Homesick and Happy

If you have children going to camp for the first time (or if you were ever a first-time camper yourself), you know that homesickness is very real. Dr. Michael Thompson, a school psychologist, speaker, and former board member of the American Camp Association, writes about homesickness in his book called Homesick and Happy: How Time Away from Parents Can Help a Child Grow.

Though being away from home for several weeks at a time can be challenging, especially the first time around, Michael Thompson explains how critical it is in the development of young people. Homesickness is a very natural part of being away from home. Though the first few letters home may be tear-stained and sound dismal and parents may want to jump in the car and go pick up their child, experiencing homesickness teaches a camper how to persevere through adversity, as well as how to ask others for help and support if they need it.

If a child goes away from his or her parents, encounters new people and new challenges, learns the moral rules of a new community, absorbs the traditions, makes some choices and faces some challenges and discovers something about him or herself, that’s camp… in that process you learn something new about yourself that you could never have learned if you had stayed at home with your mom and dad. And because they weren’t there, your achievement belongs to you, your new independent self.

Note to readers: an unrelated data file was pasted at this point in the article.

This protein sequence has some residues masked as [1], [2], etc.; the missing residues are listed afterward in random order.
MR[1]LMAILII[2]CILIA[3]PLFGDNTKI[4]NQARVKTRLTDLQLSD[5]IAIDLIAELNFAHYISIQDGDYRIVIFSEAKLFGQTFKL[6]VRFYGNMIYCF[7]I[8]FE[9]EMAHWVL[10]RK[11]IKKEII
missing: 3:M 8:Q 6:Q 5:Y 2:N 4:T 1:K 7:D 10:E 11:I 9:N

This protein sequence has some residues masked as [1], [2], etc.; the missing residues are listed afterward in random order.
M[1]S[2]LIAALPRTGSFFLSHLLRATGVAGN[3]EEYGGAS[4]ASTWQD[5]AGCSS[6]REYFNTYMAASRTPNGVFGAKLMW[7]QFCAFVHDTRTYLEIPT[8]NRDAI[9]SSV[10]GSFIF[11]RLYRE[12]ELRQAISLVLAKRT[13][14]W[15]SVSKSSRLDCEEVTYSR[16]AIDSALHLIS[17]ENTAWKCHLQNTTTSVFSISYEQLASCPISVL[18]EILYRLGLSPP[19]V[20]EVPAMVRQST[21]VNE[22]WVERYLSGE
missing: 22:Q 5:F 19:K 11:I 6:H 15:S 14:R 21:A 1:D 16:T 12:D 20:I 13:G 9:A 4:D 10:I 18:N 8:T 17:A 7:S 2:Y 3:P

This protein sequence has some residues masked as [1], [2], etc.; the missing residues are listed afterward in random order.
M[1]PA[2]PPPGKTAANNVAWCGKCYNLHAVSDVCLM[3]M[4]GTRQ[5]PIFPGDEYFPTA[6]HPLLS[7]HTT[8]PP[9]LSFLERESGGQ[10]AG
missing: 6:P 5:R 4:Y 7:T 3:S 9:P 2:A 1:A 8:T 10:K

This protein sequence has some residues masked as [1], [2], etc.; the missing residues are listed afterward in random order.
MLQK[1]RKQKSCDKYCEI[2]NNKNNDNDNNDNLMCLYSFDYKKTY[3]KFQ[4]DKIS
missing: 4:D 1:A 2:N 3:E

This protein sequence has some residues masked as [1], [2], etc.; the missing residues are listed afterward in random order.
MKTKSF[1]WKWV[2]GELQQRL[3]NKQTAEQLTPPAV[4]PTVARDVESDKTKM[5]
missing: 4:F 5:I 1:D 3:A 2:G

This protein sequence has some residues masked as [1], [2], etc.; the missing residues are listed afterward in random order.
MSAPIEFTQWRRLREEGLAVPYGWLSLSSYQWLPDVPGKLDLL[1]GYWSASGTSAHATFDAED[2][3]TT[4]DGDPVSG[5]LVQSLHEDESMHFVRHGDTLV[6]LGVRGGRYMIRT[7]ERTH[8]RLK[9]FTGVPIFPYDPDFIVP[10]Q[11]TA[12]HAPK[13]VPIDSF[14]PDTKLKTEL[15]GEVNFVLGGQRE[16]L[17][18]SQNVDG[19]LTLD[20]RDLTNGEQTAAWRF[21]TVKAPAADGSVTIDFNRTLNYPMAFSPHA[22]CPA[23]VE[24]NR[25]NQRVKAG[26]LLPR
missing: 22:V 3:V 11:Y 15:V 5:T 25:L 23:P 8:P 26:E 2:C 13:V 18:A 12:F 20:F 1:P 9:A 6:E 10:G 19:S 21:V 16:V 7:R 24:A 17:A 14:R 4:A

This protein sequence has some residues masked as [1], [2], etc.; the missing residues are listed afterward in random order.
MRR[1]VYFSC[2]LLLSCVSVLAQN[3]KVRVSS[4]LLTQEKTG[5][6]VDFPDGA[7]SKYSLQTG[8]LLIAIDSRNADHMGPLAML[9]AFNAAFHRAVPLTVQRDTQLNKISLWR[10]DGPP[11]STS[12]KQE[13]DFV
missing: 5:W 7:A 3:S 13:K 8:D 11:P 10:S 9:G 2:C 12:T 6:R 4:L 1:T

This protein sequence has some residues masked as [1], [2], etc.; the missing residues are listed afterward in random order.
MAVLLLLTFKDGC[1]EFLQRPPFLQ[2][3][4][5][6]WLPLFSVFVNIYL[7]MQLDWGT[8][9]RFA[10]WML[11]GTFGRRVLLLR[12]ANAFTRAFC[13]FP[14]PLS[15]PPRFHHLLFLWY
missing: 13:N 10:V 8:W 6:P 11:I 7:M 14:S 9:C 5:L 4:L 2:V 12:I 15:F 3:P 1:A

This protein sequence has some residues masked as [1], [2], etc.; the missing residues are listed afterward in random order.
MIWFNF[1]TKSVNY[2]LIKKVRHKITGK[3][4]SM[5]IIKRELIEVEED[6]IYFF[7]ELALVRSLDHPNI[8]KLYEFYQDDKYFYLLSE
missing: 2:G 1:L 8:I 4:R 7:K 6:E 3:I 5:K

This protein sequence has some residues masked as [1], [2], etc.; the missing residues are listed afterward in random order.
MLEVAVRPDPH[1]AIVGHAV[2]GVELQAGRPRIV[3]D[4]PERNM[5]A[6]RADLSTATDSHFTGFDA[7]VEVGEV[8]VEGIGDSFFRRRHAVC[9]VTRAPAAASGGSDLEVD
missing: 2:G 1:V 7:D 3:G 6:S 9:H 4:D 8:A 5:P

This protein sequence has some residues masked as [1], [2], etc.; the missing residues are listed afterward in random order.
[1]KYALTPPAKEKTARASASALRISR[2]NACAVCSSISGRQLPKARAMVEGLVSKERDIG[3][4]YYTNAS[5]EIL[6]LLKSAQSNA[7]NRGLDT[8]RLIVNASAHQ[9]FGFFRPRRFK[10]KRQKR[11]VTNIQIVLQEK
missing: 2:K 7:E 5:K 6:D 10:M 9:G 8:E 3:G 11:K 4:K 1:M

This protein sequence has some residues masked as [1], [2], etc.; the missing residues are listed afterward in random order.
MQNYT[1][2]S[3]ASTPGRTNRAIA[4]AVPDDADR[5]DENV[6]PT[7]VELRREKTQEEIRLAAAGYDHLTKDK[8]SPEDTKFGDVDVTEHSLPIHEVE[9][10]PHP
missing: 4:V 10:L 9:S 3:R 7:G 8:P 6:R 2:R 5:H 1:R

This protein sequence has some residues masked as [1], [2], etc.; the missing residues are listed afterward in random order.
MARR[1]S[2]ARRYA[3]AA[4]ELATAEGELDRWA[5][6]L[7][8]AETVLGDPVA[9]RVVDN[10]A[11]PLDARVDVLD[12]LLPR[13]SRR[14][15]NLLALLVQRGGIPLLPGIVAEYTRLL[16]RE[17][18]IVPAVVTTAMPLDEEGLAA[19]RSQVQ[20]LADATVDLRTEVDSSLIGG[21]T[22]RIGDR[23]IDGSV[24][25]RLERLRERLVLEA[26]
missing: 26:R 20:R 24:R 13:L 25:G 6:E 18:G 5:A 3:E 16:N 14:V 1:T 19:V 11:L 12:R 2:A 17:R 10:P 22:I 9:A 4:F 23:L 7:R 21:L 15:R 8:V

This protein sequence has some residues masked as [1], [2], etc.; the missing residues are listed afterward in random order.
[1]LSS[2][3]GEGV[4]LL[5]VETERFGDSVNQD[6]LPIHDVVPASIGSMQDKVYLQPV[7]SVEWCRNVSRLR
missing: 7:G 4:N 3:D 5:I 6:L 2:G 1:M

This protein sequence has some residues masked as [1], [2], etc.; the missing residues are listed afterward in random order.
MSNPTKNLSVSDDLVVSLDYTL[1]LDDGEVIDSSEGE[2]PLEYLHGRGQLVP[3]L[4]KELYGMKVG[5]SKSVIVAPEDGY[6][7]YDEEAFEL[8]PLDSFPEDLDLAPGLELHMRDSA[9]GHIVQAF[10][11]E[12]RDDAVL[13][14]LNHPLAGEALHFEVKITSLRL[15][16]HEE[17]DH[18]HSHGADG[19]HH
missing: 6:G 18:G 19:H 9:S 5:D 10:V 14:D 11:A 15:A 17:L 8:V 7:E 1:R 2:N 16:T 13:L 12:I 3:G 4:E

Dr. Michael Thompson

Real growth happens when kids are away from home and the preconceived notions of who they are, what they should like, and how they should act. At camp, kids are free to determine their own passions, make their own decisions, and take responsibility for their own actions. They must learn to solve their own problems and resolve their own conflicts, including overcoming homesickness. Doing so prepares young people for that inevitable time in the future when they move on to college or the workforce. Those young adults who have spent time away from home at camp have a much easier time making the transition into this more independent phase. The rites of passage that come with spending summers at camp translate into a bright adulthood.

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